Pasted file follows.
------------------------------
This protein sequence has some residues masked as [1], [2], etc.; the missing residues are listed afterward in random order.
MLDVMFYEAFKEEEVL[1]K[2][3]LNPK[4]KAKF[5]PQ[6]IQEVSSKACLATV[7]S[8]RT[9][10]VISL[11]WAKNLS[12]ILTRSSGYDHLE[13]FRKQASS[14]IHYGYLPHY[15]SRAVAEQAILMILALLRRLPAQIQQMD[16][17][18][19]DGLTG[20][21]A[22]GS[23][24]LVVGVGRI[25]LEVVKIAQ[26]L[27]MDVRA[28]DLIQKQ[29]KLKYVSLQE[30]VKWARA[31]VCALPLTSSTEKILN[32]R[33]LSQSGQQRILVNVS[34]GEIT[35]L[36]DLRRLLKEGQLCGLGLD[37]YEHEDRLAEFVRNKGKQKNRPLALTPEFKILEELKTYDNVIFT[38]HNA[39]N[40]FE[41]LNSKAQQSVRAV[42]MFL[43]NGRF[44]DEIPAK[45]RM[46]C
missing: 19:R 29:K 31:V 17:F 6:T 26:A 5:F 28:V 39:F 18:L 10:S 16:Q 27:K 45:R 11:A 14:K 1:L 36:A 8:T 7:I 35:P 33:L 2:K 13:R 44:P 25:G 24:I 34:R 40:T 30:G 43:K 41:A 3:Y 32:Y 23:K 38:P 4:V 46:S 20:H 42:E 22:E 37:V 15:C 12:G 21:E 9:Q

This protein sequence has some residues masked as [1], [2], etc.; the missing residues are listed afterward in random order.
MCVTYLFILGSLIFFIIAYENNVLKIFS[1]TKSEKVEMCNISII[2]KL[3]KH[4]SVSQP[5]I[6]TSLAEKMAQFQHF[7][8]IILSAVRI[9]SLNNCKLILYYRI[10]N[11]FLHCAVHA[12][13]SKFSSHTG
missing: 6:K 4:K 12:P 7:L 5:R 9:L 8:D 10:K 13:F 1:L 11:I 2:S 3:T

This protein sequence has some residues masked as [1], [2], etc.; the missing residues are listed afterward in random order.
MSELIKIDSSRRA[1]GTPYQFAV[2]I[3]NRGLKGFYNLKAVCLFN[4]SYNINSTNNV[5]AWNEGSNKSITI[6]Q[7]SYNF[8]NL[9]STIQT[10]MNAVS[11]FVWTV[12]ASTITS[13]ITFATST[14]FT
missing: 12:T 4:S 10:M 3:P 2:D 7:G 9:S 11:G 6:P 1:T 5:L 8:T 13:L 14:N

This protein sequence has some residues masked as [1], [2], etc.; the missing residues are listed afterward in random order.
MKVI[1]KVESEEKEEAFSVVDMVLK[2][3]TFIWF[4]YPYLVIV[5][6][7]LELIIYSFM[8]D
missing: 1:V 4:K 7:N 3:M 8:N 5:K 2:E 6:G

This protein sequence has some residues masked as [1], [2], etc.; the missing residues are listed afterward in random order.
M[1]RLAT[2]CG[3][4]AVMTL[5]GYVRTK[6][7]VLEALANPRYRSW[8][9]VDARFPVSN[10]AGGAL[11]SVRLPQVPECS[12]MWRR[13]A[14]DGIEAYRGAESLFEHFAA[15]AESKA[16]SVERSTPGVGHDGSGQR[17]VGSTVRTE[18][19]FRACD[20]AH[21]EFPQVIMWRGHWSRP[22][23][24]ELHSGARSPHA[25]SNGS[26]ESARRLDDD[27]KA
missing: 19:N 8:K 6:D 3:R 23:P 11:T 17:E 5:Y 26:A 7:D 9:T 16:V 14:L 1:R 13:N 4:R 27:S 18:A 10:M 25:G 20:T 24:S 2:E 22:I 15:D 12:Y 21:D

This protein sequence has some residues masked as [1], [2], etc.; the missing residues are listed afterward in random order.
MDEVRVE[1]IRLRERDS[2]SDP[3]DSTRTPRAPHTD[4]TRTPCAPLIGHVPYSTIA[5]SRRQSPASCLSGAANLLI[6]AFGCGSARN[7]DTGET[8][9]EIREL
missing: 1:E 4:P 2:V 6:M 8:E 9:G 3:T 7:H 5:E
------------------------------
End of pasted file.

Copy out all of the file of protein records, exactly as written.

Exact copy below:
This protein sequence has some residues masked as [1], [2], etc.; the missing residues are listed afterward in random order.
MLDVMFYEAFKEEEVL[1]K[2][3]LNPK[4]KAKF[5]PQ[6]IQEVSSKACLATV[7]S[8]RT[9][10]VISL[11]WAKNLS[12]ILTRSSGYDHLE[13]FRKQASS[14]IHYGYLPHY[15]SRAVAEQAILMILALLRRLPAQIQQMD[16][17][18][19]DGLTG[20][21]A[22]GS[23][24]LVVGVGRI[25]LEVVKIAQ[26]L[27]MDVRA[28]DLIQKQ[29]KLKYVSLQE[30]VKWARA[31]VCALPLTSSTEKILN[32]R[33]LSQSGQQRILVNVS[34]GEIT[35]L[36]DLRRLLKEGQLCGLGLD[37]YEHEDRLAEFVRNKGKQKNRPLALTPEFKILEELKTYDNVIFT[38]HNA[39]N[40]FE[41]LNSKAQQSVRAV[42]MFL[43]NGRF[44]DEIPAK[45]RM[46]C
missing: 19:R 29:K 31:V 17:F 6:T 26:A 5:F 28:V 39:F 18:L 10:S 16:Q 27:K 45:R 11:A 14:K 1:L 36:A 8:T 7:I 35:P 33:L 2:K 13:R 44:P 25:G 24:I 34:R 40:T 30:G 43:K 41:A 3:Y 32:Y 23:K 38:P 4:V 46:S 20:H 42:E 22:E 37:V 15:C 12:G 21:E 9:Q

This protein sequence has some residues masked as [1], [2], etc.; the missing residues are listed afterward in random order.
MCVTYLFILGSLIFFIIAYENNVLKIFS[1]TKSEKVEMCNISII[2]KL[3]KH[4]SVSQP[5]I[6]TSLAEKMAQFQHF[7][8]IILSAVRI[9]SLNNCKLILYYRI[10]N[11]FLHCAVHA[12][13]SKFSSHTG
missing: 6:K 4:K 12:P 7:L 5:R 9:L 8:D 10:K 13:F 1:L 11:I 2:S 3:T

This protein sequence has some residues masked as [1], [2], etc.; the missing residues are listed afterward in random order.
MSELIKIDSSRRA[1]GTPYQFAV[2]I[3]NRGLKGFYNLKAVCLFN[4]SYNINSTNNV[5]AWNEGSNKSITI[6]Q[7]SYNF[8]NL[9]STIQT[10]MNAVS[11]FVWTV[12]ASTITS[13]ITFATST[14]FT
missing: 12:T 4:S 10:M 3:P 2:D 7:G 9:S 11:G 6:P 1:T 5:L 8:T 13:L 14:N

This protein sequence has some residues masked as [1], [2], etc.; the missing residues are listed afterward in random order.
MKVI[1]KVESEEKEEAFSVVDMVLK[2][3]TFIWF[4]YPYLVIV[5][6][7]LELIIYSFM[8]D
missing: 1:V 4:K 7:N 3:M 8:N 5:K 2:E 6:G

This protein sequence has some residues masked as [1], [2], etc.; the missing residues are listed afterward in random order.
M[1]RLAT[2]CG[3][4]AVMTL[5]GYVRTK[6][7]VLEALANPRYRSW[8][9]VDARFPVSN[10]AGGAL[11]SVRLPQVPECS[12]MWRR[13]A[14]DGIEAYRGAESLFEHFAA[15]AESKA[16]SVERSTPGVGHDGSGQR[17]VGSTVRTE[18][19]FRACD[20]AH[21]EFPQVIMWRGHWSRP[22][23][24]ELHSGARSPHA[25]SNGS[26]ESARRLDDD[27]KA
missing: 19:N 8:K 6:D 3:R 23:P 11:T 17:E 5:Y 26:A 7:D 9:T 16:V 14:L 1:R 13:N 4:R 27:S 18:A 10:M 25:G 20:T 24:S 2:E 22:I 15:D 12:Y 21:D

This protein sequence has some residues masked as [1], [2], etc.; the missing residues are listed afterward in random order.
MDEVRVE[1]IRLRERDS[2]SDP[3]DSTRTPRAPHTD[4]TRTPCAPLIGHVPYSTIA[5]SRRQSPASCLSGAANLLI[6]AFGCGSARN[7]DTGET[8][9]EIREL
missing: 1:E 4:P 2:V 6:M 8:E 9:G 3:T 7:H 5:E